ramtron Ramtron International
samsung Samsung Semiconductor
schindler Schindler
sil Silicon Image
simtek
sirf SiRF Technology, Inc.
stericsson ST-Ericsson
......
......@@ -63,8 +63,8 @@ IRC network.
Userspace tools for creating and manipulating Btrfs file systems are
available from the git repository at the following location:
http://git.kernel.org/?p=linux/kernel/git/mason/btrfs-progs-unstable.git
git://git.kernel.org/pub/scm/linux/kernel/git/mason/btrfs-progs-unstable.git
http://git.kernel.org/?p=linux/kernel/git/mason/btrfs-progs.git
git://git.kernel.org/pub/scm/linux/kernel/git/mason/btrfs-progs.git
These include the following tools:
......
The I2C protocol knows about two kinds of device addresses: normal 7 bit
addresses, and an extended set of 10 bit addresses. The sets of addresses
do not intersect: the 7 bit address 0x10 is not the same as the 10 bit
address 0x10 (though a single device could respond to both of them). You
select a 10 bit address by adding an extra byte after the address
byte:
S Addr7 Rd/Wr ....
becomes
S 11110 Addr10 Rd/Wr
S is the start bit, Rd/Wr the read/write bit, and if you count the number
of bits, you will see the there are 8 after the S bit for 7 bit addresses,
and 16 after the S bit for 10 bit addresses.
address 0x10 (though a single device could respond to both of them).
WARNING! The current 10 bit address support is EXPERIMENTAL. There are
several places in the code that will cause SEVERE PROBLEMS with 10 bit
addresses, even though there is some basic handling and hooks. Also,
almost no supported adapter handles the 10 bit addresses correctly.
I2C messages to and from 10-bit address devices have a different format.
See the I2C specification for the details.
As soon as a real 10 bit address device is spotted 'in the wild', we
can and will add proper support. Right now, 10 bit address devices
are defined by the I2C protocol, but we have never seen a single device
which supports them.
The current 10 bit address support is minimal. It should work, however
you can expect some problems along the way:
* Not all bus drivers support 10-bit addresses. Some don't because the
hardware doesn't support them (SMBus doesn't require 10-bit address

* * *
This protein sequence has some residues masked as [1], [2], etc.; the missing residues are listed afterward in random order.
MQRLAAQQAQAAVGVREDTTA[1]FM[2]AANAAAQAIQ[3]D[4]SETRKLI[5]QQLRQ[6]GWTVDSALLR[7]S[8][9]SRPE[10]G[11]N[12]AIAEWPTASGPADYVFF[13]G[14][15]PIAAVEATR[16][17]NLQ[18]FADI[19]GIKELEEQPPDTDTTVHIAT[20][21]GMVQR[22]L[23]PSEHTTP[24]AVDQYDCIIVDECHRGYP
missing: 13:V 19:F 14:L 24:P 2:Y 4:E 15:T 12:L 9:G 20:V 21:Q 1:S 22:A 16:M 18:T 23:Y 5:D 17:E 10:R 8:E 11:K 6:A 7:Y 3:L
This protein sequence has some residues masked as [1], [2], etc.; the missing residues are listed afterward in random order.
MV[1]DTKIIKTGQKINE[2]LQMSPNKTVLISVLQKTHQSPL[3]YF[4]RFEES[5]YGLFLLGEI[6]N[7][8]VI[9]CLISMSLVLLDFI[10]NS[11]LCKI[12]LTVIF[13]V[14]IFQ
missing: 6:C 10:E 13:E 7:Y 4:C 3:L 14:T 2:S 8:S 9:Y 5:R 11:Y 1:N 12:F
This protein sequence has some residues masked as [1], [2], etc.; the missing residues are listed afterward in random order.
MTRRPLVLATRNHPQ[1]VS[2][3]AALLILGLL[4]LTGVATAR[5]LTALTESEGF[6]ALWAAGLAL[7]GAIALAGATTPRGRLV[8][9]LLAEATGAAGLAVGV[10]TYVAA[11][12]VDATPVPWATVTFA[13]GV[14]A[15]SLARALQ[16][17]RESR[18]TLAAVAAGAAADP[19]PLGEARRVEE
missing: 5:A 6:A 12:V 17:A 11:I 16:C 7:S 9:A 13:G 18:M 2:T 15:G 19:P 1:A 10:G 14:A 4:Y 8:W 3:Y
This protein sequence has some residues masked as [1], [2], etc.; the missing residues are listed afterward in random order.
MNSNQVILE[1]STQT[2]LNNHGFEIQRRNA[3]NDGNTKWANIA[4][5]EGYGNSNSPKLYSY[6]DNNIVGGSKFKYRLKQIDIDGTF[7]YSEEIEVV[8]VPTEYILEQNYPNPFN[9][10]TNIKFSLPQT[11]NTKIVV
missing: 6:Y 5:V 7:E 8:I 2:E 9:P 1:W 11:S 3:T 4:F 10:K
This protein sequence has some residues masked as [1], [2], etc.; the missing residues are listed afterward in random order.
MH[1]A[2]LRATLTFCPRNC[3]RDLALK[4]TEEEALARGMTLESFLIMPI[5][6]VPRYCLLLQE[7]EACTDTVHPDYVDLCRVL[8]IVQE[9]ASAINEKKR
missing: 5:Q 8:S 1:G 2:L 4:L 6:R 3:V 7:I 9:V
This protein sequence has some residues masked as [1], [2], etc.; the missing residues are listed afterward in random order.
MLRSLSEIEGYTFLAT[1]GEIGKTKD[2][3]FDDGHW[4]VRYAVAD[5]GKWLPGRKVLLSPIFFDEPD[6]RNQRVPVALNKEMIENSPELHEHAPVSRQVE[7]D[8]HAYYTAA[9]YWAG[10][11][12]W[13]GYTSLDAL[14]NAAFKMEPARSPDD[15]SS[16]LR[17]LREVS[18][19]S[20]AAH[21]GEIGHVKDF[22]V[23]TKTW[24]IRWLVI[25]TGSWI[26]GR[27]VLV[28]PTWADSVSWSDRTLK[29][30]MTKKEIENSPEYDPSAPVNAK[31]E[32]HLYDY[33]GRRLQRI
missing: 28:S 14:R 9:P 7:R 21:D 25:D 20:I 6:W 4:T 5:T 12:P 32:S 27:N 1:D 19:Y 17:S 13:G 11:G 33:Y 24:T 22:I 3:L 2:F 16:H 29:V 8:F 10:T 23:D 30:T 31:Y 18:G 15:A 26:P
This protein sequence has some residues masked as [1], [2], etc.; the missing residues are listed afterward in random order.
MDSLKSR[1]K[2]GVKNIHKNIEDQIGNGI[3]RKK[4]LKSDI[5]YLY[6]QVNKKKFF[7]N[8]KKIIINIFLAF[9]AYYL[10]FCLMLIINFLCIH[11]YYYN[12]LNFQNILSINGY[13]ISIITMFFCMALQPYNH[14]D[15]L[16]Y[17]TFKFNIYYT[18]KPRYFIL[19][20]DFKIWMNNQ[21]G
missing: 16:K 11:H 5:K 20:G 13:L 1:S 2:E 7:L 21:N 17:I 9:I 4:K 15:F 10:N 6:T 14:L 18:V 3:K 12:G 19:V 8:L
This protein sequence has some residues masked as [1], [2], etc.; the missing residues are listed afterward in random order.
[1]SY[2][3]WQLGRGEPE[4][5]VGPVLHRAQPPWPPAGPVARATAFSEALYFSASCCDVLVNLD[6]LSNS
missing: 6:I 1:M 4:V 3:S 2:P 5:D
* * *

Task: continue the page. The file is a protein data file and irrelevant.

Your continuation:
support for example), some don't because nobody bothered adding the
code (or it's there but not working properly.) Software implementation
(i2c-algo-bit) is known to work.
* Some optional features do not support 10-bit addresses. This is the
case of automatic detection and instantiation of devices by their,
drivers, for example.
* Many user-space packages (for example i2c-tools) lack support for
10-bit addresses.
Note that 10-bit address devices are still pretty rare, so the limitations
listed above could stay for a long time, maybe even forever if nobody
needs them to be fixed.
......@@ -315,12 +315,12 @@ bytes respectively. Such letter suffixes can also be entirely omitted.
CPU-intensive style benchmark, and it can vary highly in
a microbenchmark depending on workload and compiler.
1: only for 32-bit processes
2: only for 64-bit processes
32: only for 32-bit processes
64: only for 64-bit processes
on: enable for both 32- and 64-bit processes
off: disable for both 32- and 64-bit processes
amd_iommu= [HW,X86-84]
amd_iommu= [HW,X86-64]
Pass parameters to the AMD IOMMU driver in the system.
Possible values are:
fullflush - enable flushing of IO/TLB entries when
......
......@@ -20,7 +20,7 @@ ip_no_pmtu_disc - BOOLEAN
default FALSE
min_pmtu - INTEGER
default 562 - minimum discovered Path MTU
default 552 - minimum discovered Path MTU
route/max_size - INTEGER
Maximum number of routes allowed in the kernel. Increase
......@@ -282,11 +282,11 @@ tcp_max_ssthresh - INTEGER
Default: 0 (off)
tcp_max_syn_backlog - INTEGER
Maximal number of remembered connection requests, which are
still did not receive an acknowledgment from connecting client.
Default value is 1024 for systems with more than 128Mb of memory,
and 128 for low memory machines. If server suffers of overload,
try to increase this number.
Maximal number of remembered connection requests, which have not
received an acknowledgment from connecting client.
The minimal value is 128 for low memory machines, and it will
increase in proportion to the memory of machine.
If server suffers from overload, try increasing this number.
tcp_max_tw_buckets - INTEGER
Maximal number of timewait sockets held by system simultaneously.
......
......@@ -123,9 +123,10 @@ please refer directly to the source code for more information about it.
Subsystem-Level Methods
-----------------------
The core methods to suspend and resume devices reside in struct dev_pm_ops
pointed to by the pm member of struct bus_type, struct device_type and
struct class. They are mostly of interest to the people writing infrastructure
for buses, like PCI or USB, or device type and device class drivers.
pointed to by the ops member of struct dev_pm_domain, or by the pm member of
struct bus_type, struct device_type and struct class. They are mostly of
interest to the people writing infrastructure for platforms and buses, like PCI